Obama ‘not optimistic’ on Syria as Aleppo pummeled

Obama ‘not optimistic’ on Syria as Aleppo pummeled

Obama ‘not optimistic’ on Syria as Aleppo pummeled

AFP photo

U.S. President Barack Obama said he is “not optimistic” about Syria’s future, as the U.N. warned time is running out to avoid a humanitarian catastrophe in Aleppo which has been pounded by air strikes for nearly a week.

Government forces launched a ferocious assault last week to recapture eastern Aleppo, killing 115 civilians so far. Syrian government forces and allied fighters advanced quickly inside rebel-held Aleppo on Nov. 21, pressing an offensive in defiance of international concern for the fate of the city and its civilians.

Obama warned that Syria’s second city was likely to fall, and that Russian and Iranian backing for Syrian leader Bashar al-Assad had made the situation untenable for the opposition.

“I am not optimistic about the short-term prospects in Syria,” he said Nov. 20 at a summit of Pacific leaders in Lima.

“Once Russia and Iran made a decision to back Assad in a brutal air campaign... it was very hard to see a way in which even a trained and committed moderate opposition could hold its ground for long periods of time.”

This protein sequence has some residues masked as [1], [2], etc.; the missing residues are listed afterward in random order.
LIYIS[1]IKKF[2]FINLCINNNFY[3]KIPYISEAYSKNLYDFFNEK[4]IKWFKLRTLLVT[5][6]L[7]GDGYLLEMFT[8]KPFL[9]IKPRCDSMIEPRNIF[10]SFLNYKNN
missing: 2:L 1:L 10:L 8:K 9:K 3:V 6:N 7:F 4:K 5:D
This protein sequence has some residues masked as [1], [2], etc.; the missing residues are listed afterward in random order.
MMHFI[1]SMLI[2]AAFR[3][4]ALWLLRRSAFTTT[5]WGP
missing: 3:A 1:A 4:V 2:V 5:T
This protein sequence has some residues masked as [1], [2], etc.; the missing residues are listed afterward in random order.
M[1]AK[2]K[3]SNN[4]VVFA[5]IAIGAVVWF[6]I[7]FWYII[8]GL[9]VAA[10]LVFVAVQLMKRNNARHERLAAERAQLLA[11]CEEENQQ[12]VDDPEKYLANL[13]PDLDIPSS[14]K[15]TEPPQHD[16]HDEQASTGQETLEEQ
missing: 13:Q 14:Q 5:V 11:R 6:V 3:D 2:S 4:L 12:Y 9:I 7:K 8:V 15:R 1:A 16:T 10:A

Obama earlier on Nov. 20 urged greater efforts to end the violence when he met Russian President Vladimir Putin at the Asia-Pacific Economic Cooperation forum.

But in Damascus, U.N. envoy Staffan de Mistura was rebuffed on a truce proposal that would allow the opposition to administer the city’s rebel-held east.

“We are running out of time, we are running against time,” de Mistura said after meeting Foreign Minister Walid Muallem.

Muallem said he had rejected the proposal, under which jihadist forces would leave and the government would recognize the opposition administration in the east which has been bombarded by air strikes, barrel bombs and artillery.

“How is it possible that the U.N. wants to reward terrorists?” he asked.

Aid agencies fear that instead of a humanitarian or a political initiative there will be “an acceleration of military activities” in eastern Aleppo and elsewhere, de Mistura told journalists.

“By Christmas... due to military intensification, you will have the virtual collapse of what is left in eastern Aleppo; you may have 200,000 people moving towards Turkey - that would be a humanitarian catastrophe.”

The Syrian Observatory for Human Rights, a Britain-based monitor of the war, said Nov. 21 that government forces backed by Iranian and Russian troops and fighters from Lebanon’s Hezbollah had captured the eastern part of the Masakan Hanano neighborhood.

“It is the most important advance inside the eastern neighborhoods that the regime has made so far,” said Observatory director Rami Abdel Rahman.

“If they take control of Masakan Hanano, the regime will have line of fire control over several rebel-held neighborhoods and will be able to cut off the northern parts of rebel-held Aleppo from the rest of the opposition-held districts.”